Money Management and the Economy

Friday, April 20, 2012

Self-Directed Real Estate IRA's the New Scam?

You aren't smarter than the market. It really is that simple.


You know the marketing folks have been out talking when the New York Times does a fluff story on some new way to make more money with your investments. So watch out for the new scam promoted by the same media advisers who told you a few years ago to buy the most expensive house a lender would finance.

Paul Sullivan story is about people'e successful investment of their retirement money in real estate using a self-directed IRA. He provides us with several "success stories".  Of course they are all recent converters to this idea and, not surprising, all but one of the people whose story Sullivan tells are also in real estate sales.

The problem isn't really Paul Sullivan. Its that there is no one who makes money by digging out the horror stories from people who invested their retirement funds in real estate at the height of the housing bubble. There aren't any public relations firms devoted to debunking exotic investments so long as they remain exotic.

There are, in fact, several problems with self-directed IRA's.

The first problem is fees. They are typically far higher than for standard actively managed investment funds. So if you are following the standard advice to look for a low fee mutual fund, this is the opposite. These are an ongoing cost that cuts into any return you receive.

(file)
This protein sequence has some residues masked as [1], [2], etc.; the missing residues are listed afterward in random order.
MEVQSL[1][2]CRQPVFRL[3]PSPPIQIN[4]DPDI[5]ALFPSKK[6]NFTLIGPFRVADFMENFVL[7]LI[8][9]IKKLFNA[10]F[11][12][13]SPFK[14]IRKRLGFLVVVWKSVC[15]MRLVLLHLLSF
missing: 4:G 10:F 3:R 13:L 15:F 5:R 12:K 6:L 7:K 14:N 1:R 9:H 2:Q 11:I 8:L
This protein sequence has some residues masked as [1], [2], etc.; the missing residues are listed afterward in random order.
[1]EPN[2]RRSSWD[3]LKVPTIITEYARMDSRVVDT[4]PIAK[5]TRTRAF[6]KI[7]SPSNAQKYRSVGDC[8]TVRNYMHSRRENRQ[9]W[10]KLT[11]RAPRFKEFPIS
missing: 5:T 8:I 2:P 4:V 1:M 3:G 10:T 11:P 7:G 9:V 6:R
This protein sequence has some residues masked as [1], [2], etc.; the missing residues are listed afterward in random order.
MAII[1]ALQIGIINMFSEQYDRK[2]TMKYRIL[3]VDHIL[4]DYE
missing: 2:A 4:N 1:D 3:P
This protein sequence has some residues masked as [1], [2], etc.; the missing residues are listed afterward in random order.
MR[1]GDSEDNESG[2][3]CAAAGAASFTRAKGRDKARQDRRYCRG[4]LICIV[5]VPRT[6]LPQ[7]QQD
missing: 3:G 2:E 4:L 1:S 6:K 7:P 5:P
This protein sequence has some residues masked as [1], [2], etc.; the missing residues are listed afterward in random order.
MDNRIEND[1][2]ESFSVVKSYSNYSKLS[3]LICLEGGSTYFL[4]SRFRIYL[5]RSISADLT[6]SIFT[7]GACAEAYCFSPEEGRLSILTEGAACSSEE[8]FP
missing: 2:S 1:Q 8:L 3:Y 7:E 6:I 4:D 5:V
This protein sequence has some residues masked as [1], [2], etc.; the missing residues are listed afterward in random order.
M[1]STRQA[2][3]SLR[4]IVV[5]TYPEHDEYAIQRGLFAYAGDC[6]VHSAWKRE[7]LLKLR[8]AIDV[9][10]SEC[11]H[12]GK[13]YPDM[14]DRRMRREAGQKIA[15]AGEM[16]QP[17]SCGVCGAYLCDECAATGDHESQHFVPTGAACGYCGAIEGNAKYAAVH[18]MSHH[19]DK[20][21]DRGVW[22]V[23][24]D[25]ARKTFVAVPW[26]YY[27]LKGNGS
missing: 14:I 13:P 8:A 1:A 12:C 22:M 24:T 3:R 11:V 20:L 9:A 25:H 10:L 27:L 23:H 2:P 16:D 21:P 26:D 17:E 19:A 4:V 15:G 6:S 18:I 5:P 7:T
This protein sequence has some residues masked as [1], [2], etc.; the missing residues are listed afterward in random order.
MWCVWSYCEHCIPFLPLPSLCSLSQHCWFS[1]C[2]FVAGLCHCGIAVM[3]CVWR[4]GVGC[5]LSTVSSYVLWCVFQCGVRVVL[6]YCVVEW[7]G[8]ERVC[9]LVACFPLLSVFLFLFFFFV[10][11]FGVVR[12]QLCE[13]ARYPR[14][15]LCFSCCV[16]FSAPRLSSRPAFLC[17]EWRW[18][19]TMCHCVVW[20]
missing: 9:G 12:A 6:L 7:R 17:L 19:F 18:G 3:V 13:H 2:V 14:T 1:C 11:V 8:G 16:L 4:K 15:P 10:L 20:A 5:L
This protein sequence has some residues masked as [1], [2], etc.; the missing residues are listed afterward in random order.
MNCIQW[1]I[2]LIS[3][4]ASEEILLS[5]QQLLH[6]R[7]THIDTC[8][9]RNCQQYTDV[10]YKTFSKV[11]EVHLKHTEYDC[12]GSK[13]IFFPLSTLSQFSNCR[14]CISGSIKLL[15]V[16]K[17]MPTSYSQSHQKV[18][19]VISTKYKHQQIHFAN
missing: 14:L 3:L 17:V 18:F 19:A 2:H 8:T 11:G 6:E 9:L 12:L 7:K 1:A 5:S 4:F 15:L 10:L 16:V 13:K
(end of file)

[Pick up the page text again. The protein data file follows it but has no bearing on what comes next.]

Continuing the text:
The second problem is lack of diversification of your risk.  During the housing bubble the claim in the media was that there had been a sea-change in valuations of real estate that explained the almost nationwide appreciation in prices. It turned out its was just a bubble. Its likely any future increases in prices are going to be driven by local conditions. So you are betting you bought the right house at the right price. Your investment is tied in up in one property. If prices go up in your area, that's great. But if they don't, you are stuck.

The third problem is liquidity. You can't sell part of the house a little at a time. You will need to sell it all at once. In the meantime you need enough cash in your self-directed IRA to cover any unexpected expenses on the house. If it should need a new roof or other major repair, you can't pay for it out of your own income. While you can borrow on the house, but you can't personally guarantee the loan so you are likely going to pay a substantial premium in interest. When you are 72 and are forced to make minimum distributions, you will need to include the value of the real estate in calculating that amount you take out. Again, this means you have to have enough cash in the account to meet the minimum distribution.

The fourth problem is that real estate does not provide the same investment advantage in an IRA that other investments do. Any appreciation in real estate is normally taxed at the favorable capital gains rate. This means that the tax advantage from holding real estate in your IRA is usually much smaller than for other investments. Its also important to remember you will likely have to pay your real estate agent 6% of the value when you sell.

What this comes down too is that these are VERY high risk investments. You may get a great return, you may suffer a big loss. There are a lot of costs that will cut into any return you do get. Ignore the PR campaigns in the financial media. If you want to gamble, this isn't really the best way to do it. Buy a high risk mutual fund with low fees instead. Keep it simple s...